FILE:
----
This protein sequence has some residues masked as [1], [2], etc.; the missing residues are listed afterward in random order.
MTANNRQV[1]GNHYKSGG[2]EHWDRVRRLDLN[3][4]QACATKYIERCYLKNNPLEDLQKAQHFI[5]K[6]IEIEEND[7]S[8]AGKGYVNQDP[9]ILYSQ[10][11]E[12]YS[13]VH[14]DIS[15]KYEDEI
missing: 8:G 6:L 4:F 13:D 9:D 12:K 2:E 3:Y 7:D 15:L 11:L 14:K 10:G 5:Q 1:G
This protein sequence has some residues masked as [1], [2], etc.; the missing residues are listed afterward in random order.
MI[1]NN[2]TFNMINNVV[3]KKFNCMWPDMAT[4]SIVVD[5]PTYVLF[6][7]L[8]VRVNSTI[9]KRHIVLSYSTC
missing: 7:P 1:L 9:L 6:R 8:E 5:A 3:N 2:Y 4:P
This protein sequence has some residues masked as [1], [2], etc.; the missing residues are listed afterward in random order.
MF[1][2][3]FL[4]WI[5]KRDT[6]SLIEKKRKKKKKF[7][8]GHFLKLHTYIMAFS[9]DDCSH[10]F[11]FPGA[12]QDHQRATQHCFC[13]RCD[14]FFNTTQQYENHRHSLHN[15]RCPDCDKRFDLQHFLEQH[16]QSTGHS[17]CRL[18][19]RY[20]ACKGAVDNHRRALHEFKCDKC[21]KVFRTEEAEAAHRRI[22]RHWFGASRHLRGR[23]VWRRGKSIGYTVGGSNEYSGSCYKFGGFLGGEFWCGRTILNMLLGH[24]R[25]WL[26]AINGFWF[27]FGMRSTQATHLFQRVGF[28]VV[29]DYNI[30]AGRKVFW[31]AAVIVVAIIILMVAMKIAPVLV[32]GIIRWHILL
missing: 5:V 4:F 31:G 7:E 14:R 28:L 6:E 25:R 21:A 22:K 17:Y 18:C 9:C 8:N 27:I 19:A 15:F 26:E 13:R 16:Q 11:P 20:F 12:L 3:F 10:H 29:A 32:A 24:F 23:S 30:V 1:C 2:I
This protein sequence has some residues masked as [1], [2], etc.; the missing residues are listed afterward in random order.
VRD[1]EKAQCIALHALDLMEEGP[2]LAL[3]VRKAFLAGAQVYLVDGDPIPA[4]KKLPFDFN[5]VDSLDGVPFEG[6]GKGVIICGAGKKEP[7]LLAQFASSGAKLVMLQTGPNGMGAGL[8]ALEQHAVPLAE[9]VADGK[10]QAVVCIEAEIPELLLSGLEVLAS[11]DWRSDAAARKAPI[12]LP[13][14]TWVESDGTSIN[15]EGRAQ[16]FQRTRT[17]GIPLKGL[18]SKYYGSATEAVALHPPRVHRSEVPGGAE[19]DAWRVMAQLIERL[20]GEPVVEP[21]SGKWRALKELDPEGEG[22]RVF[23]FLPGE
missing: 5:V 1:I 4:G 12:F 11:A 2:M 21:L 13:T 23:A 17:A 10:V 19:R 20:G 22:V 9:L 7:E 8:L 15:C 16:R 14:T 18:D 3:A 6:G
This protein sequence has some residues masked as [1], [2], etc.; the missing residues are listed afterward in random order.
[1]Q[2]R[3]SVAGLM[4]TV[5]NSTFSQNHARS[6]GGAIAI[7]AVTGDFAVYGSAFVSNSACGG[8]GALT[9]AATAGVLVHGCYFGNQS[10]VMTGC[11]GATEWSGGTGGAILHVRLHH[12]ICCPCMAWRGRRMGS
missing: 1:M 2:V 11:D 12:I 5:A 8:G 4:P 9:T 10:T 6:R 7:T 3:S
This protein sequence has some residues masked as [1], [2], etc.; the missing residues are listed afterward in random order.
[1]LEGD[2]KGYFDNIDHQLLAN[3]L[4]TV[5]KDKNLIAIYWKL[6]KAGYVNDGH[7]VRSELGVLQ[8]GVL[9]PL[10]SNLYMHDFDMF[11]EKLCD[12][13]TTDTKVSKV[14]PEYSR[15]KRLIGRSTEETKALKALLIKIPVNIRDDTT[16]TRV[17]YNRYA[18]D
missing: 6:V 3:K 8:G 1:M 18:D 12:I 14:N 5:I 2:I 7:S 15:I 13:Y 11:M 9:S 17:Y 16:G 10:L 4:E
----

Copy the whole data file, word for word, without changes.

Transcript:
This protein sequence has some residues masked as [1], [2], etc.; the missing residues are listed afterward in random order.
MTANNRQV[1]GNHYKSGG[2]EHWDRVRRLDLN[3][4]QACATKYIERCYLKNNPLEDLQKAQHFI[5]K[6]IEIEEND[7]S[8]AGKGYVNQDP[9]ILYSQ[10][11]E[12]YS[13]VH[14]DIS[15]KYEDEI
missing: 8:G 6:L 4:F 13:D 9:D 12:K 2:E 3:Y 7:D 15:L 11:L 14:K 10:G 5:Q 1:G
This protein sequence has some residues masked as [1], [2], etc.; the missing residues are listed afterward in random order.
MI[1]NN[2]TFNMINNVV[3]KKFNCMWPDMAT[4]SIVVD[5]PTYVLF[6][7]L[8]VRVNSTI[9]KRHIVLSYSTC
missing: 7:P 1:L 9:L 6:R 8:E 5:A 3:N 2:Y 4:P
This protein sequence has some residues masked as [1], [2], etc.; the missing residues are listed afterward in random order.
MF[1][2][3]FL[4]WI[5]KRDT[6]SLIEKKRKKKKKF[7][8]GHFLKLHTYIMAFS[9]DDCSH[10]F[11]FPGA[12]QDHQRATQHCFC[13]RCD[14]FFNTTQQYENHRHSLHN[15]RCPDCDKRFDLQHFLEQH[16]QSTGHS[17]CRL[18][19]RY[20]ACKGAVDNHRRALHEFKCDKC[21]KVFRTEEAEAAHRRI[22]RHWFGASRHLRGR[23]VWRRGKSIGYTVGGSNEYSGSCYKFGGFLGGEFWCGRTILNMLLGH[24]R[25]WL[26]AINGFWF[27]FGMRSTQATHLFQRVGF[28]VV[29]DYNI[30]AGRKVFW[31]AAVIVVAIIILMVAMKIAPVLV[32]GIIRWHILL
missing: 5:V 4:F 31:G 7:E 14:R 28:L 6:E 25:R 21:A 22:K 17:Y 18:C 9:C 8:N 27:I 19:A 15:F 26:E 13:R 16:Q 11:P 20:F 12:L 3:F 10:H 29:A 32:A 24:F 23:S 30:V 1:C 2:I
This protein sequence has some residues masked as [1], [2], etc.; the missing residues are listed afterward in random order.
VRD[1]EKAQCIALHALDLMEEGP[2]LAL[3]VRKAFLAGAQVYLVDGDPIPA[4]KKLPFDFN[5]VDSLDGVPFEG[6]GKGVIICGAGKKEP[7]LLAQFASSGAKLVMLQTGPNGMGAGL[8]ALEQHAVPLAE[9]VADGK[10]QAVVCIEAEIPELLLSGLEVLAS[11]DWRSDAAARKAPI[12]LP[13][14]TWVESDGTSIN[15]EGRAQ[16]FQRTRT[17]GIPLKGL[18]SKYYGSATEAVALHPPRVHRSEVPGGAE[19]DAWRVMAQLIERL[20]GEPVVEP[21]SGKWRALKELDPEGEG[22]RVF[23]FLPGE
missing: 5:V 1:I 4:G 12:F 11:A 2:M 21:L 13:T 23:A 17:A 10:V 19:R 20:G 22:V 9:L 7:E 8:L 15:C 16:R 14:T 18:D 3:A 6:G
This protein sequence has some residues masked as [1], [2], etc.; the missing residues are listed afterward in random order.
[1]Q[2]R[3]SVAGLM[4]TV[5]NSTFSQNHARS[6]GGAIAI[7]AVTGDFAVYGSAFVSNSACGG[8]GALT[9]AATAGVLVHGCYFGNQS[10]VMTGC[11]GATEWSGGTGGAILHVRLHH[12]ICCPCMAWRGRRMGS
missing: 1:M 2:V 11:D 12:I 5:A 8:G 4:P 9:T 10:T 6:R 7:T 3:S
This protein sequence has some residues masked as [1], [2], etc.; the missing residues are listed afterward in random order.
[1]LEGD[2]KGYFDNIDHQLLAN[3]L[4]TV[5]KDKNLIAIYWKL[6]KAGYVNDGH[7]VRSELGVLQ[8]GVL[9]PL[10]SNLYMHDFDMF[11]EKLCD[12][13]TTDTKVSKV[14]PEYSR[15]KRLIGRSTEETKALKALLIKIPVNIRDDTT[16]TRV[17]YNRYA[18]D
missing: 6:V 3:K 8:G 1:M 18:D 12:I 14:N 5:I 2:I 7:S 15:I 13:Y 11:M 9:S 17:Y 16:G 10:L 4:E